Planning for greater connectivity in an eLearning era

By Jean d’Amour Mbonyinshuti

In an age of e-learning, access to a reliable and stable internet connection remains an ongoing challenge at the University of Rwanda, the country’s only public university, made up of nine campuses and 30,000 students. University World News spoke to a member of management to find out how the university is coping with current demand and how it plans to improve its connectivity in the long term.

“The internet is not enough at all. It is always on and off and we find it hard to carry out online studies. Besides, we need internet to complement what lecturers teach us and to do research,” said Bahati from the Huye campus.

Preferring not to be named, a lecturer based on the Nyarugenge campus, told University World News that not having enough internet affects the quality of students’ work.

“Whenever they submit shoddy work, they attribute it to poor internet connectivity and, in reality, one cannot rule it out,” he said.

Non-negotiable service

In an interview with University World News, Dr Papias Malimba Musafiri, deputy vice-chancellor in charge of strategic planning and administration at the University of Rwanda and former minister of education, confirmed that the university’s management understood the value of and need for the internet in higher education.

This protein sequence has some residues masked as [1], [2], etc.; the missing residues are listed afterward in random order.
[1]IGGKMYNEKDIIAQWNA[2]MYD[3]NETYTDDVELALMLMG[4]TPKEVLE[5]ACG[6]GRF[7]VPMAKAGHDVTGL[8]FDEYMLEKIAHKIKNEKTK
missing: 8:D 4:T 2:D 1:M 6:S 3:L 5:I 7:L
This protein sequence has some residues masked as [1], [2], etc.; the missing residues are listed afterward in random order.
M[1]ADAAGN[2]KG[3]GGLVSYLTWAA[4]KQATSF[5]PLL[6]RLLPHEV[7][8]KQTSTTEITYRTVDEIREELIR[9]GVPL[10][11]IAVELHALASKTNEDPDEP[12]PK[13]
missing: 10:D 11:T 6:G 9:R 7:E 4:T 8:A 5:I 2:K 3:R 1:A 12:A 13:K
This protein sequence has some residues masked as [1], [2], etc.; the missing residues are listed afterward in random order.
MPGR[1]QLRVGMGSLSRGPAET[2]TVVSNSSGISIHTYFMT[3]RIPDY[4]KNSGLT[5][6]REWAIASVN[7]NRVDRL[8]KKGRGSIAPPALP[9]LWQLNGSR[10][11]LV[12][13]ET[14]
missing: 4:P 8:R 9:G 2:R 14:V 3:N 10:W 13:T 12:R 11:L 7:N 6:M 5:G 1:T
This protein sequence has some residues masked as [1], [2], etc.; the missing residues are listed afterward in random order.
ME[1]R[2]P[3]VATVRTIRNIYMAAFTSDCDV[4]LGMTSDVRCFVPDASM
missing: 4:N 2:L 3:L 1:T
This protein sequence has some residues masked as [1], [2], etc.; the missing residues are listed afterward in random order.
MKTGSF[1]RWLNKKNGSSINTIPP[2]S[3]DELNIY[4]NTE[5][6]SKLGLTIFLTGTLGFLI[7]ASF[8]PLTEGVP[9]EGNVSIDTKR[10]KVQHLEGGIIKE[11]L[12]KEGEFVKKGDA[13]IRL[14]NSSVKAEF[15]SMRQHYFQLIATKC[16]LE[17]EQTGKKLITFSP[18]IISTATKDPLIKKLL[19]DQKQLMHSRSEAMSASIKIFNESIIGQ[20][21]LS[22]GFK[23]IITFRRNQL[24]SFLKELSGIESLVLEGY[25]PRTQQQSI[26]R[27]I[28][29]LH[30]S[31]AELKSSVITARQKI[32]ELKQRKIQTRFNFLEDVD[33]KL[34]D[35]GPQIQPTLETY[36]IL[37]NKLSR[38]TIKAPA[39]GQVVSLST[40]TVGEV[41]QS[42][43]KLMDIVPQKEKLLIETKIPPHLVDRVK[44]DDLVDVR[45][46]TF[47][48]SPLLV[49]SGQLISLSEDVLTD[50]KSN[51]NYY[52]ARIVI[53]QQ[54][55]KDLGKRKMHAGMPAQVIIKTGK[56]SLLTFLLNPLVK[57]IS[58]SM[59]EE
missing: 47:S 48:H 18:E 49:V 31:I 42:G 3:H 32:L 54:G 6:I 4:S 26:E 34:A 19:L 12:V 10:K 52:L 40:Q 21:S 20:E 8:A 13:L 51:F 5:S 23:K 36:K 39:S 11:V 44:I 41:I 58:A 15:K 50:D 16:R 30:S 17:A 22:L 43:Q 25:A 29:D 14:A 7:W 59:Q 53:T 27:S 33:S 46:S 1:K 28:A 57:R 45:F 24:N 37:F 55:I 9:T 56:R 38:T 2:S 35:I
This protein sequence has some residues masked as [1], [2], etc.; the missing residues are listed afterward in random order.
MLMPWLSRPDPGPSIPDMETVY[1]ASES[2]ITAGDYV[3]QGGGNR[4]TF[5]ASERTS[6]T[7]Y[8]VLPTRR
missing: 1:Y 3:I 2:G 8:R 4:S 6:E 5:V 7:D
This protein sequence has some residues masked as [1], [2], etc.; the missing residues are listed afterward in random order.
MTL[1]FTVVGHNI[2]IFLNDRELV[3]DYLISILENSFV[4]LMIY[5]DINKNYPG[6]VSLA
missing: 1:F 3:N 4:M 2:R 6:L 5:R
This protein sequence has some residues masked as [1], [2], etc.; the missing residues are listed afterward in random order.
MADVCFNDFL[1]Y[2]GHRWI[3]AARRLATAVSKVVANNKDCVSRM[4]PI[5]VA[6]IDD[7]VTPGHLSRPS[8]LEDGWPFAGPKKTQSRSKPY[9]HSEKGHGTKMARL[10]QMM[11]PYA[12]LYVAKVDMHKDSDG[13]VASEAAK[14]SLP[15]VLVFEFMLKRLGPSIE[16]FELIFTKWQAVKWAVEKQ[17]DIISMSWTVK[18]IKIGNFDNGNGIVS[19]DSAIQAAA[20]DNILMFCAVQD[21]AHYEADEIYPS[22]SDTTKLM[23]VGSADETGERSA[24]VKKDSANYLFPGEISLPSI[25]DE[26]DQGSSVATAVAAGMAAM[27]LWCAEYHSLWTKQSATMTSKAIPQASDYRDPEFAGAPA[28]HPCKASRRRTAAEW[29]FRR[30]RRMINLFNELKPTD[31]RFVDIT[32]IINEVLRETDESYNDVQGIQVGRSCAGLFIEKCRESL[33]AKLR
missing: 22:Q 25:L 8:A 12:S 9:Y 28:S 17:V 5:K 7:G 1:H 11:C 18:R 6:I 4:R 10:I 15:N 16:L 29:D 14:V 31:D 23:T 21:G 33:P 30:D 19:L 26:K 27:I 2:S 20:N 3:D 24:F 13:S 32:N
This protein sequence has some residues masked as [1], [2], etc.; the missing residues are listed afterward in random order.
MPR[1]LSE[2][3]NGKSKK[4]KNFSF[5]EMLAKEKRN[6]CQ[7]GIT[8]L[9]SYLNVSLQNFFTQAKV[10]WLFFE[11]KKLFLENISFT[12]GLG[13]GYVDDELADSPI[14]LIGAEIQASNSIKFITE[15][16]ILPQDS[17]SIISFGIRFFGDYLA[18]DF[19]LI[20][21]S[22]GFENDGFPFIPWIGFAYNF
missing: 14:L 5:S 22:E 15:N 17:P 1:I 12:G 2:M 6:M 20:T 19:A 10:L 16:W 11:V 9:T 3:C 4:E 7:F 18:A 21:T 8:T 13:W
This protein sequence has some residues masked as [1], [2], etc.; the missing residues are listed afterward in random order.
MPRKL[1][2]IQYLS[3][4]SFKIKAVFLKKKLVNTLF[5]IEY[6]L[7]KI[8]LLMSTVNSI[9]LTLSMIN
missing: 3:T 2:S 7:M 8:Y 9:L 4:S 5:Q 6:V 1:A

“Just as we used to ask every student to have a pen, exercise book and textbook, nowadays we are advancing digital education and internet connectivity and internet services are equally very important,” he said.

He said more than 60% of teaching material is available online with 40% still offered traditionally, including courses that require hands-on skills.

“Our trend is to decrease the investment in print materials and increase investment in digital materials, so we subscribe to different e-learning resources in our libraries and we are sensitising our staff and students to make use of them.”

He said all modules taught at the university are uploaded online and all the academic staff are required to upload teaching material so that students can access materials while in and out of class. Assignments can be given online and returned online, he said.

According to the Rwanda Utilities Regulatory Authority, the internet penetration rate in Rwanda increased to 52.1% at the end of 2018 from 7.9% in 2010. In addition, 92% of the country is covered by 3G network, while 96.6% is able to access 4G LTE coverage. (Internet penetration rate corresponds to the percentage of the total population of a given country or region that uses the internet while coverage relates to the available network coverage.)

Against this backdrop, Musafiri admitted there was a problem with the university’s internet capacity, particularly on the larger and growing campuses of Huye in the south and Nyagatare and Rukara in the east province.

“The bandwidth capacity is not sufficient if you compare it with the student populations,” said Musafiri.

Three-fold increase

According to Musafiri, the university currently has 326 MB bandwidth per second capacity distributed over 13 different sites. To satisfy current end-user demand, the university needs three times the current capacity.

It is also very expensive. The University of Rwanda currently spends more than 20% of its budget on the internet and related infrastructure.

To cope with demand that exceeds supply, in the past the university prioritised its core business of teaching, learning and research and instituted a policy whereby bandwidth was more readily available from 8am to 5pm. For one hour between noon and 1pm, the internet was only accessible in computer laboratories, offices and in libraries, with restrictions on social media use.